Tuesday, October 16, 2007

Tuesday column: Rudd will inherit an economy that is stunning and getting better

The Treasurer Peter Costello says Labor is “flummoxed” by his audacious promise of tax cuts worth $34 billion.

He is probably right. He sprung it on Labor with no notice, and more importantly no advance warning of how much money the next government would have to fund its promises.

By releasing the funding document, formally called the Mid-Year Economic and Fiscal Outlook, at the same time as he released the policy (and by making neither available to journalists before yesterday’s press conference as is his pattern) he caught all of us by surprise.

But a glance through the 260-page Treasury economic update makes it clear that he’ll have no difficulty funding $34 billion of tax cuts, no difficulty funding a zero effective rate of tax for the first $20,000 earned, and no difficulty cutting the top marginal rate of tax to 40 per cent with most of us paying 30 or less – none whatever.

The government is rolling in money as never before...

Despite what you’re told, it’s not the fruits of good economic management. If that was the case, the managers would have foreseen it.

Just five months ago at budget time the Treasury forecast tax revenue for the financial year ahead of $231 billion. It’s had to up the forecast to almost $236 billion. The Treasury has found an extra $5 billion of tax revenue without trying.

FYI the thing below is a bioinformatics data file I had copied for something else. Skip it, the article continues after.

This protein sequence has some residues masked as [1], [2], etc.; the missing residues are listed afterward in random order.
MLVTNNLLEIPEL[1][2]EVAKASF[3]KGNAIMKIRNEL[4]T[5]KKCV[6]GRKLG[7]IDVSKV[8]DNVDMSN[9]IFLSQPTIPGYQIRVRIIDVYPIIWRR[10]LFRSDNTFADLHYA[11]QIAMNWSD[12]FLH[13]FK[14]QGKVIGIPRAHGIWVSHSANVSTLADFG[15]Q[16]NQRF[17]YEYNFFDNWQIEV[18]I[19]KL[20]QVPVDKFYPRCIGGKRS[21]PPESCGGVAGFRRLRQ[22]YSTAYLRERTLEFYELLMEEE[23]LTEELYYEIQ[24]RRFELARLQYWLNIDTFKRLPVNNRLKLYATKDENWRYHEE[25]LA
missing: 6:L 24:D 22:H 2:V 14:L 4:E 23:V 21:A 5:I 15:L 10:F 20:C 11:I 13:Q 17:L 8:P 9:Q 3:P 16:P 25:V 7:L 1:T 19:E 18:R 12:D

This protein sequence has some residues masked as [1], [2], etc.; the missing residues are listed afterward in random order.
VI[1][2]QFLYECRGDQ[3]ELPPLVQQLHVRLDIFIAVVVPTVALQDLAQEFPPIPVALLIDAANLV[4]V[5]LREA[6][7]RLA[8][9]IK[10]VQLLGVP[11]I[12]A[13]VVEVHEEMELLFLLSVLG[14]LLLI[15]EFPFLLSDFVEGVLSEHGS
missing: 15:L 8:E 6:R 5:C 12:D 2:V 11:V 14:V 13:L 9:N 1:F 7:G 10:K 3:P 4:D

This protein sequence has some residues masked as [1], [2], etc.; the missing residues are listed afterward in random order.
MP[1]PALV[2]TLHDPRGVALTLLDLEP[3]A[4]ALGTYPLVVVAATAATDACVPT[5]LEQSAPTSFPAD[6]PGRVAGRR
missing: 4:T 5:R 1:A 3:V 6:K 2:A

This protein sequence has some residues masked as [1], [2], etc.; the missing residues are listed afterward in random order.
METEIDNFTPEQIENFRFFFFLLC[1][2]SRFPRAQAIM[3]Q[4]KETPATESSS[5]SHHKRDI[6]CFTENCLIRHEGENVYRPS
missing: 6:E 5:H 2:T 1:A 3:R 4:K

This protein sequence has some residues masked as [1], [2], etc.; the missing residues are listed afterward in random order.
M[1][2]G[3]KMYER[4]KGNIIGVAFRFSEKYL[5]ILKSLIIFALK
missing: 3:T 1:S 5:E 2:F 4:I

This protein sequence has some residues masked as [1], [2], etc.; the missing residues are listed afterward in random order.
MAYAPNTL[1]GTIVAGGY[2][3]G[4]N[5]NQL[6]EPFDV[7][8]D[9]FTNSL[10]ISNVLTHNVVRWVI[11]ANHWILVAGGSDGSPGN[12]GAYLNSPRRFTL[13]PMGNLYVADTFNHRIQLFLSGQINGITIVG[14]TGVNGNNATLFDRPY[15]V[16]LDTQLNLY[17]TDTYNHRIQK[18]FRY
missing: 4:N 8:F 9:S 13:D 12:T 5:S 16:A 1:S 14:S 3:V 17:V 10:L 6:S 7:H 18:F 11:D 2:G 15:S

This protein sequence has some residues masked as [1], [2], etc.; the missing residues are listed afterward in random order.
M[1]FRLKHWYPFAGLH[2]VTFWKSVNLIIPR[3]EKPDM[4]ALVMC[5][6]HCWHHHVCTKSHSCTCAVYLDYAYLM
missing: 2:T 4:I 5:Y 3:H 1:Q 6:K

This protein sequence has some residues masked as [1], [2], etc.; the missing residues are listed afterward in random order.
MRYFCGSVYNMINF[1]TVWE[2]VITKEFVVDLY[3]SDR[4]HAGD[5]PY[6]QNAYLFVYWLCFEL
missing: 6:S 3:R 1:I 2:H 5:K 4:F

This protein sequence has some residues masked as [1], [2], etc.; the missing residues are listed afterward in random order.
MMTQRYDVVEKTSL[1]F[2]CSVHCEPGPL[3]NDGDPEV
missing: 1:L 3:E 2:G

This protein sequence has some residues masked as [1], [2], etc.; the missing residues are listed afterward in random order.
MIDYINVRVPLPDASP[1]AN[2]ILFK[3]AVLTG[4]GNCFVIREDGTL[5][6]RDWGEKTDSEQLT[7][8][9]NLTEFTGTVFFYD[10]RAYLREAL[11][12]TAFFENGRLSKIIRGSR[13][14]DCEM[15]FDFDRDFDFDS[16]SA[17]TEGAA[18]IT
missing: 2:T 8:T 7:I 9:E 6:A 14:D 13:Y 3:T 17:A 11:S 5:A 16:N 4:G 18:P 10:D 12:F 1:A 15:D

And don’t think that’ll be the end of it. If things keep going the way they have been it’ll end up with several billion dollars more throughout the financial year than this latest updated forecast suggests.

For years now reality has been better than the Treasury’s best guesses and better than its updated improved guesses.

Money is rolling into the Treasury from much higher income tax collections (as more people are employed), much higher company tax collections (as exporting companies bank their earnings and pass them on to the Australian companies that supply them) and much higher capital gains tax collections as increasingly more expensive shares and houses are bought and sold.

Government spending is increasing as well, but at nowhere near the same rate. The document released yesterday shows that in just the last five months the government has entered into new commitments not foreseen at Budget time that will cost it an extra $1.6 billion in the current financial year.

Many of them look to you and me like election commitments – $1.2 million for a community street soccer program, 2.3 million on NetAlert, an extra $51 million for Tasmania’s Mersey Hospital and so on – it all adds up.

Some of it is part of the normal business of governing – an extra $265 million for the Northern Territory Emergency Response and an extra $223 million in disability assistance.

The point is that so much money is coming in, unforeseen, that the government can announce almost any new spending or tax program it likes and still have unforeseen income left over.

The document released yesterday suggests that it has an extraordinary $4 billion available to it to promise to spend during the current financial year without endangering its budget surplus target of 1 per cent of GDP.